I’ll bring it a bit closer to home for you.
Have you ever stood next to your garage door (or anything else super-hot) and felt the heat without even touching the surface? That’s the heat waves radiating off the surface of the door.
Radiant Barriers don’t have much in the way of an R-value. That’s not really how they work. Remember, R-values measure resistance to conductive heat (touching the surface). Radiant barriers are great at reflecting heat waves back, but they can’t stop temperature increases from the hot (or cold) air all around your garage door.
One big catch (I know, again with the catches) is that radiant barriers need an air cavity next to their reflective side. If you glue the reflective foil right up against the metal of your garage door, it loses effectiveness.
Other Insulation Types (That You Won’t Find on Garage Doors)
It’s worth noting there are some popular types of insulation that you won’t see on garage door insulation kits.
Cellulose insulation is made out of completely organic material like plant fibers, cotton or even recycled newspapers. It’s very similar to fiberglass insulation in terms of performance. However, its much more costly so it hasn’t caught on yet.
Spray foam insulation is used in many residential applications. In fact, my house has spray foam insulation in most of the walls. Spraying the foam allows it to reach into any gaps between wall-studs and eliminate any drafts. However, it’s not well suited for garage doors.
Which Type of Insulation is Best?
The best of both worlds approach would be to use a radiant barrier in conjunction with a foam or fiberglass insulation, so their benefits stack.
Time For a New Insulated Garage Door?
If you aren’t sure your old garage door can take the added weight of insulation or you just don’t want to fool with the process, you might instead prefer buying a new garage door that is already optimally insulated.
According to Realtor.com, replacing your garage door is the single best investment you can make when remodeling your house. A whopping 98% of the cost of a new garage door is recouped when its time to sell – especially if it is insulated!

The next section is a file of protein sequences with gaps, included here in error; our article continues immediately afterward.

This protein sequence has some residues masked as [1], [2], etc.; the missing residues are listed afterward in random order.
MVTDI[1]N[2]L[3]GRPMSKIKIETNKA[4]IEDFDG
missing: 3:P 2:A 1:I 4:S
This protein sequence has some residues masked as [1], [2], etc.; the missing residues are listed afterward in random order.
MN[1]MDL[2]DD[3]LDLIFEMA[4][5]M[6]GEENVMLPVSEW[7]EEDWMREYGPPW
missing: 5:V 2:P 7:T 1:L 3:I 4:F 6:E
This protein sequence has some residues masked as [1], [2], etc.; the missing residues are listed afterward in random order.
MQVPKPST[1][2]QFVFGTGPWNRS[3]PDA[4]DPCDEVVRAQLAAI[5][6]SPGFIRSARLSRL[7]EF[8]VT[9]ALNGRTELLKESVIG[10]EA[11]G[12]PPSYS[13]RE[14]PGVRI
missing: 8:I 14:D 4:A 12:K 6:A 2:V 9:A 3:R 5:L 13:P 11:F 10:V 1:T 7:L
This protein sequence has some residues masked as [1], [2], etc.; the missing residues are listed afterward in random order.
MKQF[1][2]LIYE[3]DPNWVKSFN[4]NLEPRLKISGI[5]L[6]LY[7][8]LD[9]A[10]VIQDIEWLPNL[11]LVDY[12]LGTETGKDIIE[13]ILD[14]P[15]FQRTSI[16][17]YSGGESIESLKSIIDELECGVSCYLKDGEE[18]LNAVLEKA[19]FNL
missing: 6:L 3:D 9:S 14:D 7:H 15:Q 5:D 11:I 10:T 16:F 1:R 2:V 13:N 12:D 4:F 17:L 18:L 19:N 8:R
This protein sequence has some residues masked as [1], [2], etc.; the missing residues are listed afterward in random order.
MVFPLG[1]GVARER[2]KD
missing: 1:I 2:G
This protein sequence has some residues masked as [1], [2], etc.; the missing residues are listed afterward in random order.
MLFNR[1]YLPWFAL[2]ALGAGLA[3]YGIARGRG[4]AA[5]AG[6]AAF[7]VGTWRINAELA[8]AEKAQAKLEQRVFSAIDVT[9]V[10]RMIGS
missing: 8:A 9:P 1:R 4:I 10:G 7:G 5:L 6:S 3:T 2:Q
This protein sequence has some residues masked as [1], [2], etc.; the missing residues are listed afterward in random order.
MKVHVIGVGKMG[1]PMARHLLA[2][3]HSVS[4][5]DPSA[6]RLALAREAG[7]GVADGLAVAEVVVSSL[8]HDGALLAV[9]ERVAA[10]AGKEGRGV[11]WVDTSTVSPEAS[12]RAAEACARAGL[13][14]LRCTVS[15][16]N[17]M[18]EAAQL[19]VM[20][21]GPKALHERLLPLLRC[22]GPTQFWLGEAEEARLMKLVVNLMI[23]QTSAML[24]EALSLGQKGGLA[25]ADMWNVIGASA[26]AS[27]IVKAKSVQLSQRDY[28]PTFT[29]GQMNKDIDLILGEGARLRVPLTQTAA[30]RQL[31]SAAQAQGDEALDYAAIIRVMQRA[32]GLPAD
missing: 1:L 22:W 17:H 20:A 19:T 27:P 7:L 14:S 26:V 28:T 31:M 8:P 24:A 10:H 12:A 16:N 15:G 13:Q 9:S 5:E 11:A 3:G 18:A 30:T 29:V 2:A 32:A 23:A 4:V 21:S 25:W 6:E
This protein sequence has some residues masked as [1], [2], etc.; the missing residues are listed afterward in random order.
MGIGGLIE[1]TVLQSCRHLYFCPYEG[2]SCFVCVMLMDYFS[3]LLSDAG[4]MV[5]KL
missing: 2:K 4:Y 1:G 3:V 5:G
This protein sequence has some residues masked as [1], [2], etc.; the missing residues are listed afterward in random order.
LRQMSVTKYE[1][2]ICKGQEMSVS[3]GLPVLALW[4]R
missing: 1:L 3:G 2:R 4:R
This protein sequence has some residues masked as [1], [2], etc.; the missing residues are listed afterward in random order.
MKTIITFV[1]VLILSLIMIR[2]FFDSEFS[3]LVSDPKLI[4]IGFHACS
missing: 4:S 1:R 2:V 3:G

Plus, you get to shave money off your monthly heating and cooling bills while you own the home.
A brand new insulated garage door has an R-value between 6 and 19, depending on the manufacturer. One thing to keep in mind that windows, while they make the door look cool, they certainly aren’t cool – at least not in the summer. The door may have heavy duty insulation, but any glass windows would let the sun and heat right though.
What to Look For When Buying a New Insulated Garage Door
You have three main options in terms of insulation in new garage doors.
They include a single-layer, no added insulation beyond the door materials itself (doesn’t help you much), the double-layer door, with one added layer of insulation often this is polystyrene, or a triple-layer door, with a thicker layer of either polyurethane or polystyrene insulation.
Of course, the triple-layer is the most energy-efficient and ideal for any areas of extreme temperatures i.e. very hot or very cold climates.
The following is a breakdown of the type of material used in modern garage doors. Look them over to better understand what to look for when shopping for your new door:
- Steel: The most commonly used material in garage doors is steel. This is because it has low maintenance demands, is durable and comes in a wide range of design options so you are sure to find one that fits your current home’s style. It also provides a good amount of insulation.
- Wood: While the wood itself doesn’t offer much in terms of insulation, many opt for wood garage doors, especially in colder climates as outlined above. This will require you to add insulation, though, which doesn’t really help you in this situation.
- Composite Wood: Similar to real wood, composite wood doesn’t on its own provide much in the way of insulation. However, you can choose to layer composite wood over steel to create a double or triple layer garage door, which will provide the energy efficiency of a practical steel door with the classic appearance of wood.